Rosh Hashanah begins this evening. The Jewish New Year is a time to reflect on one's thoughts and deeds in the past year. An e-mail I received this morning goes further:
* Are we better off now than last year?
* Did we spend our time and energy wisely?
* What difference did we make to people's lives?
* How is this year going to be different from all other years?
Now this would be great for a meme. Consequently, the following few have been asked to respond!
James Higham & all at BLOGPOWER
Dr Simon Moores
Monday, September 10, 2007
Dies of a brain haemorrhage. Story here.
Apparently our Prime Minister said:
Gordon Brown paid tribute to Dame Anita, calling her "one of the country's true pioneers" and an "inspiration" to businesswomen.
He said: "She campaigned for green issues for many years before it became fashionable to do so and inspired millions to the cause by bringing sustainable products to a mass market.
"She will be remembered not only as a great campaigner but also as a great entrepreneur."
As Chancellor and now as PM, he shows nothing but contempt for the pioneering and entrepreneurial spirit of individuals.
Sunday, September 09, 2007
The Financial Times says the International Monetary Fund chief, Rodrigo de Rato, believes the current instability in financial markets might be healthy in long term.
He suggested that trust needs to be restored in the financial system in his interview with John Thornhill of FT Video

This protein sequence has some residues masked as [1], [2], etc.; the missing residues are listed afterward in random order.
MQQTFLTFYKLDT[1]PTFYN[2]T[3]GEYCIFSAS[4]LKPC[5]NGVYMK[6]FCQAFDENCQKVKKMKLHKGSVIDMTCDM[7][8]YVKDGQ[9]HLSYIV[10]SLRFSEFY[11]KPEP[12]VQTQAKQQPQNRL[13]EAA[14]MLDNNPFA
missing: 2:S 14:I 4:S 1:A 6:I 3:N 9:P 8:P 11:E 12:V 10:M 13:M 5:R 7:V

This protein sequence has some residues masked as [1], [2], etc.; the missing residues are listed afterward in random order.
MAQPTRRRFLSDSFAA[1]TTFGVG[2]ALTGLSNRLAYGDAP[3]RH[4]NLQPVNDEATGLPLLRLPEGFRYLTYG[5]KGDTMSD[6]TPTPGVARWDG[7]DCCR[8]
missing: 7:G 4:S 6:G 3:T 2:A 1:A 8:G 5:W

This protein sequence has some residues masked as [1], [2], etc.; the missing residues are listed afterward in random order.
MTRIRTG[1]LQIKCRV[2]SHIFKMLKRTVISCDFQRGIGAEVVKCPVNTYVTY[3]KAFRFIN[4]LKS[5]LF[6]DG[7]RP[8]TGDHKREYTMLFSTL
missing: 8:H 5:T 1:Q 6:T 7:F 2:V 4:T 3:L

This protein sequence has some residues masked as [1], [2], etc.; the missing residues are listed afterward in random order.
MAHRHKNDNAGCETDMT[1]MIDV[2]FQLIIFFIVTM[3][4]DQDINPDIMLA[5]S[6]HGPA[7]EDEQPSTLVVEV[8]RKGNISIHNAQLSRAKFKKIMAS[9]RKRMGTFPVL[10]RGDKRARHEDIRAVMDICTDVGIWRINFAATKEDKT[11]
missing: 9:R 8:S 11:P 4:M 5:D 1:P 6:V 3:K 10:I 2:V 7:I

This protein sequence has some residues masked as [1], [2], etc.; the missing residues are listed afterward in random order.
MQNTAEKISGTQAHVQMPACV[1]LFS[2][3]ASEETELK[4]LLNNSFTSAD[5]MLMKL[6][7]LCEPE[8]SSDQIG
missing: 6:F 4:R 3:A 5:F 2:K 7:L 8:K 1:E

What's your view about this? Will the mortgage rate in the UK rise once more along with a slowing down of the US economy?
A wonderful comment left by "Ranger 1640" at A Tangled Web. He/she was reviewing a post by editor, David Vance entitled "The Death of British Conservatism"
Do you sympathize with David Vance, or do you prefer a more "pink" and "green" style of Conservatism?
Keith Vaz: corrupt, hypocritical little turd*
Keith Vaz, in a letter to the Telegraph, July 30 2007:"The EU Reform Treaty ("EU treaty published - but only in French", report, July 27) is fundamentally in British and European interests. There is no need for a referendum on a text that had been directed to abandon the constitutional concept, and meets British demands on foreign policy, tax and the judicial system".
Keith Vaz, in a letter to the Sun, August 31 2007:"I believe in the European Union. And as a former Minister for Europe I believe the time has come for the Government to hold a referendum and decide once and for all Britain’s place is at the heart of Europe”.